St. Paul's Cathedral
About the film
A stately exploration of the history of St Paul's Cathedral in London, with a focus on the architecture and individuals buried there, and the impact of the Blitz.
- Release year - 1942
- Director - James E. Rogers
- Production company - Merton Park
- Cinematographer - James E. Rogers
- Narration - Robert Speaight
- Editor - V. Sagovsky
- Sound recording - Al Rhind
- Assistant DirectorArline Rogers
- Running time (minutes) - 14 mins 31 secs
Britain's national shrine
'A picture of St. Paul's Cathedral, past and present. Old St. Paul's; St. Paul's rebuilt by Wren; St. Paul's the shrine of an Empire's heroes–– Nelson, Wellington, Roberts, Kitchener, Jellicoe, Beatty.
The film shows recent historic occasions, and the great Dome riding high above the blitz of 1940. It ends with a thanksgiving service on the steps of the bomb-scarred Cathedral.'
(Films of Britain - British Council Film Department Catalogue - 1942-43)
Did you know?
- St Paul’s Cathedral was approved for distribution in January 1943, but only if a shot showing a poster of Lord Kitchener was removed. Despite this, this version of the film still shows the poster at 07:36.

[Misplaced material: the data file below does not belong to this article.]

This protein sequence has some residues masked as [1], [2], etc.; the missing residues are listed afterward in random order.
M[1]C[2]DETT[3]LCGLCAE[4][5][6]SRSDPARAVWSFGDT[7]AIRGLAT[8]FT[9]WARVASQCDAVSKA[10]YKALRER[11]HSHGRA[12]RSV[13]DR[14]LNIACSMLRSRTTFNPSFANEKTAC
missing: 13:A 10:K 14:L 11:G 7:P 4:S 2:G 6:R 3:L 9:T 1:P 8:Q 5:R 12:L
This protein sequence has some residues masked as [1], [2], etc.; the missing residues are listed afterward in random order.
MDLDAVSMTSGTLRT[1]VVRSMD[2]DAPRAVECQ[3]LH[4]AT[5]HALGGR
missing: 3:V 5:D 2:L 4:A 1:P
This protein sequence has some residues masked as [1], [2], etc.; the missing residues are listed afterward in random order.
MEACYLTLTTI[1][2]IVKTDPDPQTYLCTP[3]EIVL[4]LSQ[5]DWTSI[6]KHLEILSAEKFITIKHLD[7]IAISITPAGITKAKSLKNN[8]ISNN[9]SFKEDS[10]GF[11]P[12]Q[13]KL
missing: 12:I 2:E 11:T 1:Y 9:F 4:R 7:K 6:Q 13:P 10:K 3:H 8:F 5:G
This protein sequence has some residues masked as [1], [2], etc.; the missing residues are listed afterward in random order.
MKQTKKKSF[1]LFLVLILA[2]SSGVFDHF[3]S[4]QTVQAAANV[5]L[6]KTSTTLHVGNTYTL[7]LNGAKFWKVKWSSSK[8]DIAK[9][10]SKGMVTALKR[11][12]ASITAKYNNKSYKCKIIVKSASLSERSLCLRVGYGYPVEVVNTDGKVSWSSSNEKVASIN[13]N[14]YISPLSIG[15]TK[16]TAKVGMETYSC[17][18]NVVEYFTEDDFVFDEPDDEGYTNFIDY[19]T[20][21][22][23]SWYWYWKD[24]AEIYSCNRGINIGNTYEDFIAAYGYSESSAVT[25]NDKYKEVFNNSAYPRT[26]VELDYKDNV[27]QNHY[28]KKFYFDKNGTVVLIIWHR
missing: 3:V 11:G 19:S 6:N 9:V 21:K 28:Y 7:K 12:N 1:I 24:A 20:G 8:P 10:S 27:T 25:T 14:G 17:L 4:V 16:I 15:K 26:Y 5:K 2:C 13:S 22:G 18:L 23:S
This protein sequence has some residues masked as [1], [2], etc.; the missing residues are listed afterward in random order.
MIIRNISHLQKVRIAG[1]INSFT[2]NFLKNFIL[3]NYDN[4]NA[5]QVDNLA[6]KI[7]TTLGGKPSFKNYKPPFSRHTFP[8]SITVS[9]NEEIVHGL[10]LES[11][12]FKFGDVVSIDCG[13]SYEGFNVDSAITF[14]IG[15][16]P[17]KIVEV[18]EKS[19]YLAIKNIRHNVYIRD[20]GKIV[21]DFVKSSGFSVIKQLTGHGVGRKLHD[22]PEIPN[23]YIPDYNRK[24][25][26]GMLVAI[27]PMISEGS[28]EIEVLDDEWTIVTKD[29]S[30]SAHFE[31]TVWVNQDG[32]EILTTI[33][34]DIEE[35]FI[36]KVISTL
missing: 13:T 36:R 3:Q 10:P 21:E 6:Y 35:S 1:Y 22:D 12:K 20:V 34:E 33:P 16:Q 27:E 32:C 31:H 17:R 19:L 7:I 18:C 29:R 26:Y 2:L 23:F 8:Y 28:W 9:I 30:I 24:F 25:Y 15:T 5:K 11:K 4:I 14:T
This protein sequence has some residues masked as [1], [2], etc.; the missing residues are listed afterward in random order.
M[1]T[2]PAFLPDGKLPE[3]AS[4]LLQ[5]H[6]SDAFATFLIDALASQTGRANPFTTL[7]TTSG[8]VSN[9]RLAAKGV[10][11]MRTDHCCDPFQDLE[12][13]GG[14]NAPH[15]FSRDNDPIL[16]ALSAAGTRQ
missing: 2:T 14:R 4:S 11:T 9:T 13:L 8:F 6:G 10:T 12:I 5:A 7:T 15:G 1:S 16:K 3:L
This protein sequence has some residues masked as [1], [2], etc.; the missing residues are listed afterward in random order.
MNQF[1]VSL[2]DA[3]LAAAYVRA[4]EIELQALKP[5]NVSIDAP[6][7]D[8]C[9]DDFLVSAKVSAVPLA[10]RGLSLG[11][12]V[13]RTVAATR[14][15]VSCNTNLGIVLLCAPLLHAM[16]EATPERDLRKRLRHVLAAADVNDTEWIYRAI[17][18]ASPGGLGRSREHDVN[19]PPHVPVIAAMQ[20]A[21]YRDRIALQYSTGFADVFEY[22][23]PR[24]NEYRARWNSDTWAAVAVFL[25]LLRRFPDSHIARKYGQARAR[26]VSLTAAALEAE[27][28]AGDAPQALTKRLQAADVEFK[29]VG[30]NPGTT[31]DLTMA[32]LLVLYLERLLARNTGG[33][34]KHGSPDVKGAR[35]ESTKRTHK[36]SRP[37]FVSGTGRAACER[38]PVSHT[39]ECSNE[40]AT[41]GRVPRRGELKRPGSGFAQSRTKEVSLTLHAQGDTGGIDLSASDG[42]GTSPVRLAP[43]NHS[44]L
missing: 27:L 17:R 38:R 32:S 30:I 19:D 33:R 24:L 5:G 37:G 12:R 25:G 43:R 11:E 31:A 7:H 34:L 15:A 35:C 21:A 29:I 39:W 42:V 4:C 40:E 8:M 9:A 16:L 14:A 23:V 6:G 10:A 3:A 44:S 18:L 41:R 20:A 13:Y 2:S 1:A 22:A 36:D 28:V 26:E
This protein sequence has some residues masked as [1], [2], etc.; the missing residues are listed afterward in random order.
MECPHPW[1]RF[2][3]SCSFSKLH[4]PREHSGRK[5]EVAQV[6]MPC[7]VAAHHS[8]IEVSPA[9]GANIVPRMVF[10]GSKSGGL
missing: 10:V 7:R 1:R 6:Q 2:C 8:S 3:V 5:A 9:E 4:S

- St Paul's Cathedral heavily features the events of 29th December 1940, known as the 'Second Great Fire of London' - one of the most destructive air raids of the London Blitz. The event saw a firestorm sweeping towards St Paul's Cathedral, and then-Prime Minister Winston Churchill ordered that the cathedral must be saved, and great effort was thus made to (successfully) save the building.
- Though extremely different in tone and made by different production teams, St Paul's Cathedral bears a number of stylistic similarities to A Message From Canterbury. For example, both films open and close with shots of rooftop Christian crosses, both utilise cathedral choirs for the soundtrack, both relay the repeated destruction of their respective cathedrals, and both feature a similarly-styled re-enactment of an air raid.
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